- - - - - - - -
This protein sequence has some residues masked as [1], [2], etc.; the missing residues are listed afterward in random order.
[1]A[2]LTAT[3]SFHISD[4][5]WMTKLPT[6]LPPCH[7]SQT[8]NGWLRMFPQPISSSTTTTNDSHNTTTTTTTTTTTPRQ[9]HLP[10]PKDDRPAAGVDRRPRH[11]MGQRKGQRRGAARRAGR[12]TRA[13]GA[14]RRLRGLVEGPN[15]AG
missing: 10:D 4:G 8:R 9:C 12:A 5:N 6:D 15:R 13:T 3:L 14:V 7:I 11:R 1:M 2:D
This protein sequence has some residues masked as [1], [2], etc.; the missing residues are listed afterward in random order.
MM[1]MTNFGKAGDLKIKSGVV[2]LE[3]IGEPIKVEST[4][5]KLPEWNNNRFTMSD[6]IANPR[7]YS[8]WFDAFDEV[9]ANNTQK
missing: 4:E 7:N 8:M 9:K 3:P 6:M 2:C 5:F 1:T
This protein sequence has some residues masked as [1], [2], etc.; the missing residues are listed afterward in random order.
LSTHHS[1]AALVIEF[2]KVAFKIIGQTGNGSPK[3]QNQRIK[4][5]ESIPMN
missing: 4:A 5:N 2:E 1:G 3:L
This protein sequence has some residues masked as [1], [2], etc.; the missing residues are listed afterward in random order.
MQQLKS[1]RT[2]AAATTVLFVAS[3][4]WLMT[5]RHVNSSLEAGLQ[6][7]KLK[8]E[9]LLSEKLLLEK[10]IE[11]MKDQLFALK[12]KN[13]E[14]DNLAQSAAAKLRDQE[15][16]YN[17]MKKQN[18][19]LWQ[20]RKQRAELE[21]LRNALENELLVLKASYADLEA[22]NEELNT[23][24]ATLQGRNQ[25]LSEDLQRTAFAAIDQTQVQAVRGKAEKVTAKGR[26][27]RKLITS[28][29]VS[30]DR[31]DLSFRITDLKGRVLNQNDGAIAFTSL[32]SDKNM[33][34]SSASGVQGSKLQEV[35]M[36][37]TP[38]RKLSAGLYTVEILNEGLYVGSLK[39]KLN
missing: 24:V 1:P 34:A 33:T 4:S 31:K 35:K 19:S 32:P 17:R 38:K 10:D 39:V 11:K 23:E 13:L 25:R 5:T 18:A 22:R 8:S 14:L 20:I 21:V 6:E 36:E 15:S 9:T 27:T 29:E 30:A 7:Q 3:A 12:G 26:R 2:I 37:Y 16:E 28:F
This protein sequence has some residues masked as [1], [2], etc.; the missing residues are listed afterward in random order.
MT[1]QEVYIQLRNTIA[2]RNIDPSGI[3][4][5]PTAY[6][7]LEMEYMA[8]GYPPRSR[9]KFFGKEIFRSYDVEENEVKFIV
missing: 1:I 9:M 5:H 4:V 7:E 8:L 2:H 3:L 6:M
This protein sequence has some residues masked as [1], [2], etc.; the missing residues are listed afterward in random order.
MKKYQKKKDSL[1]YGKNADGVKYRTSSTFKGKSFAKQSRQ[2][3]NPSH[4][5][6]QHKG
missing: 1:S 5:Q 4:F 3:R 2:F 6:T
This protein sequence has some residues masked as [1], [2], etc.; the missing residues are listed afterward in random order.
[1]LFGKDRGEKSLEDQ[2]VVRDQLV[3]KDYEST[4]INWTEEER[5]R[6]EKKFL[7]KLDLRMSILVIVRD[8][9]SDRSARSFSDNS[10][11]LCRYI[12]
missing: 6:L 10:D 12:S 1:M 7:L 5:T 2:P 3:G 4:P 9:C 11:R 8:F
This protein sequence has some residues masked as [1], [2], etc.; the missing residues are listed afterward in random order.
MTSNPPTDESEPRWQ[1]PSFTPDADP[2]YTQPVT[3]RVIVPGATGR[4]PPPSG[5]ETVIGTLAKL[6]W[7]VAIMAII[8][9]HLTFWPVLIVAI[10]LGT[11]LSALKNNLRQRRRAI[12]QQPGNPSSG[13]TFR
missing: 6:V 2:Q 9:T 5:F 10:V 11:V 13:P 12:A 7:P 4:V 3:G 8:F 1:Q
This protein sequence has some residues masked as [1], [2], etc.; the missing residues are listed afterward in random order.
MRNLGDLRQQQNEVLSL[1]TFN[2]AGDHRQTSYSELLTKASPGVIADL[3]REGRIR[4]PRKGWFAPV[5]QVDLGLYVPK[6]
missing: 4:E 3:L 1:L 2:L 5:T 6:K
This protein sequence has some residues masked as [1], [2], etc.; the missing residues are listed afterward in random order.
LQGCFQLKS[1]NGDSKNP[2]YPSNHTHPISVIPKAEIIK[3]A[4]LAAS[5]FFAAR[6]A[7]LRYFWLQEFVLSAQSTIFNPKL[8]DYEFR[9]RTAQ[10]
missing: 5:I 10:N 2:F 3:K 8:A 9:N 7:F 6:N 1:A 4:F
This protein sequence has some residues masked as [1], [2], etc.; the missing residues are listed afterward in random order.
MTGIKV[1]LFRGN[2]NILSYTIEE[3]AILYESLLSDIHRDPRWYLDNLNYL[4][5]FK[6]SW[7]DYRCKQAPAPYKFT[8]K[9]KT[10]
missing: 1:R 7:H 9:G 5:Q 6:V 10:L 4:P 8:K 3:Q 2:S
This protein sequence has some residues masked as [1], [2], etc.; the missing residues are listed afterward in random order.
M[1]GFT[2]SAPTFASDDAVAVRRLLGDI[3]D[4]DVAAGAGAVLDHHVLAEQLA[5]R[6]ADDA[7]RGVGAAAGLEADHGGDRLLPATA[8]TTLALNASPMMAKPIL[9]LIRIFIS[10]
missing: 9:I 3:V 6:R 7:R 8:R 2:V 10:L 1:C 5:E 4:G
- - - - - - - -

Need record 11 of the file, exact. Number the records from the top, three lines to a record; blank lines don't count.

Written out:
This protein sequence has some residues masked as [1], [2], etc.; the missing residues are listed afterward in random order.
MTGIKV[1]LFRGN[2]NILSYTIEE[3]AILYESLLSDIHRDPRWYLDNLNYL[4][5]FK[6]SW[7]DYRCKQAPAPYKFT[8]K[9]KT[10]
missing: 1:R 7:H 9:G 5:Q 6:V 10:L 4:P 8:K 3:Q 2:S